Transcription of DNA requires 1. a promoter region, 2.a terminal signal, and 3. the transcription machinery that recognizes the promoter and terminator signal. Unless all three are present, no deal.
Transcribing the Codes In living cells, the first step of decoding the information in a genome is the transcription of its genes into RNA. In its simplest form, transcription requires the coordinated action of at least three essential components. A promoter region is necessary (although it may not be sufficient) for a segment of DNA to be recognized as a gene. A second segment of DNA is necessary (although it may not be sufficient) to serve as a transcription termination signal. Finally, transcription machinery made of multiple proteins must recognize the promoter and terminator and transcribe the gene.
The Central Dogma of Molecular Biology: "DNA makes RNA makes protein" Here the process begins. Transcription factors assemble at a specific promoter region along the DNA. The length of DNA following the promoter is a gene and it contains the recipe for a protein. A mediator protein complex arrives carrying the enzyme RNA polymerase. It manoeuvres the RNA polymerase into place... inserting it with the help of other factors between the strands of the DNA double helix. The assembled collection of all these factors is referred to as the transcription initiation complex... and now it is ready to be activated. The initiation complex requires contact with activator proteins, which bind to specific sequences of DNA known as enhancer regions. These regions may be thousands of base pairs distant from the start of the gene. Contact between the activator proteins and the initiation-complex releases the copying mechanism. The RNA polymerase unzips a small portion of the DNA helix exposing the bases on each strand. Only one of the strands is copied. It acts as a template for the synthesis of an RNA molecule which is assembled one sub-unit at a time by matching the DNA letter code on the template strand. The sub-units can be seen here entering the enzyme through its intake hole and they are joined together to form the long messenger RNA chain snaking out of the top.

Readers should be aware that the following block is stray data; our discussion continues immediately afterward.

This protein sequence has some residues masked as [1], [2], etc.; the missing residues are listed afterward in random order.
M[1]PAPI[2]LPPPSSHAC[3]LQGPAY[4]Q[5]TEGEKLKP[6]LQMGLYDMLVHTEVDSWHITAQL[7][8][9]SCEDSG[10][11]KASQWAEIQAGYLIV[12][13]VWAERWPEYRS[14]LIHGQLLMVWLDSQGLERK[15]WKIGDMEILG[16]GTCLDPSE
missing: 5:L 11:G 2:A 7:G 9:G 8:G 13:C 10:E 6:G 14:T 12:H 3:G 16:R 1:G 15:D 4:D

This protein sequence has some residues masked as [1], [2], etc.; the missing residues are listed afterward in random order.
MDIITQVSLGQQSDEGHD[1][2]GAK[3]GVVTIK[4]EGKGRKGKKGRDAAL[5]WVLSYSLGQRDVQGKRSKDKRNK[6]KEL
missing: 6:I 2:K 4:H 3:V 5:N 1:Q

The preinitiation complex (PIC) is a large complex of proteins that is necessary for the transcription of protein-coding genes in eukaryotes and archaea. 8
Furthermore, as Stephen Meyer explains in his book, Signature in the cell,
in both prokaryotes and eukaryotes, transcription constitutes a complex, functionally integrated process involving several specialized and individually necessary proteins. Yet production of each of these separate proteins is itself dependent on the very process of transcription that they make possible. To build RNA polymerase, for example, the cell must transcribe the genetic texts with the instructions for building RNA polymerase. Yet to transcribe this information requires RNA polymerase. The information necessary to manufacture RNA polymerase and all the other associated enzymes and protein cofactors of transcription is stored on the DNA template. But expressing that information on the DNA template for building the proteins of the transcription system requires most of the proteins of the transcription system.
What good is DNA for, if the transcription machinery is not in place in the cell to read the coded information stored in DNA? Must both not be in place and fully functional at the same time? and what good is the transcription machinery good for without DNA to read the message?
In the 1950's, it was scientific belief that DNA was directly involved in protein synthesis, as the cellular function of RNA was not understood. However, based on the fact that reticulocytes and enucleated cells still produced proteins, some scientists deduced that DNA was not directly involved in protein synthesis. Polymerase phosphorylase was predicted to be responsible for cellular RNA synthesis (Losick et al 1976) until 1959 when Samuel B. Weiss and Leonard Gladstone first discovered DNA-dependent RNA polymerizing activity in the nuclear fraction of rat liver cells. Before then, active polymerase was always discovered in RNA extracts of bacterial RNA.